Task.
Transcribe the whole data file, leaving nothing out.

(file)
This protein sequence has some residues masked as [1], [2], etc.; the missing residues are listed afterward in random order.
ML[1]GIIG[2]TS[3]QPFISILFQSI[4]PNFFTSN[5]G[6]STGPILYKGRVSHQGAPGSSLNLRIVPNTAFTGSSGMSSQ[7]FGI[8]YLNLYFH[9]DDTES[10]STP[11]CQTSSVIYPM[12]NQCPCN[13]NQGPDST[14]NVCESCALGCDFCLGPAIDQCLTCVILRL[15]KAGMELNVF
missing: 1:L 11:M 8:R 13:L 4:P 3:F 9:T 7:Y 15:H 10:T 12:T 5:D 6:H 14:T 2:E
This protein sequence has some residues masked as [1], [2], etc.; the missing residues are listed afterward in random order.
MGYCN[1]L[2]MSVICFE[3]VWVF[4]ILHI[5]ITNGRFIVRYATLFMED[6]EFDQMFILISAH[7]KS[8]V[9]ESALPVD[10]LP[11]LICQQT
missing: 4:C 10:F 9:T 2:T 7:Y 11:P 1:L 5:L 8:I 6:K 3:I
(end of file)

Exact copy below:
This protein sequence has some residues masked as [1], [2], etc.; the missing residues are listed afterward in random order.
ML[1]GIIG[2]TS[3]QPFISILFQSI[4]PNFFTSN[5]G[6]STGPILYKGRVSHQGAPGSSLNLRIVPNTAFTGSSGMSSQ[7]FGI[8]YLNLYFH[9]DDTES[10]STP[11]CQTSSVIYPM[12]NQCPCN[13]NQGPDST[14]NVCESCALGCDFCLGPAIDQCLTCVILRL[15]KAGMELNVF
missing: 1:L 11:M 8:R 13:L 4:P 3:F 9:T 7:Y 15:H 10:T 12:T 5:D 6:H 14:T 2:E
This protein sequence has some residues masked as [1], [2], etc.; the missing residues are listed afterward in random order.
MGYCN[1]L[2]MSVICFE[3]VWVF[4]ILHI[5]ITNGRFIVRYATLFMED[6]EFDQMFILISAH[7]KS[8]V[9]ESALPVD[10]LP[11]LICQQT
missing: 4:C 10:F 9:T 2:T 7:Y 11:P 1:L 5:L 8:I 6:K 3:I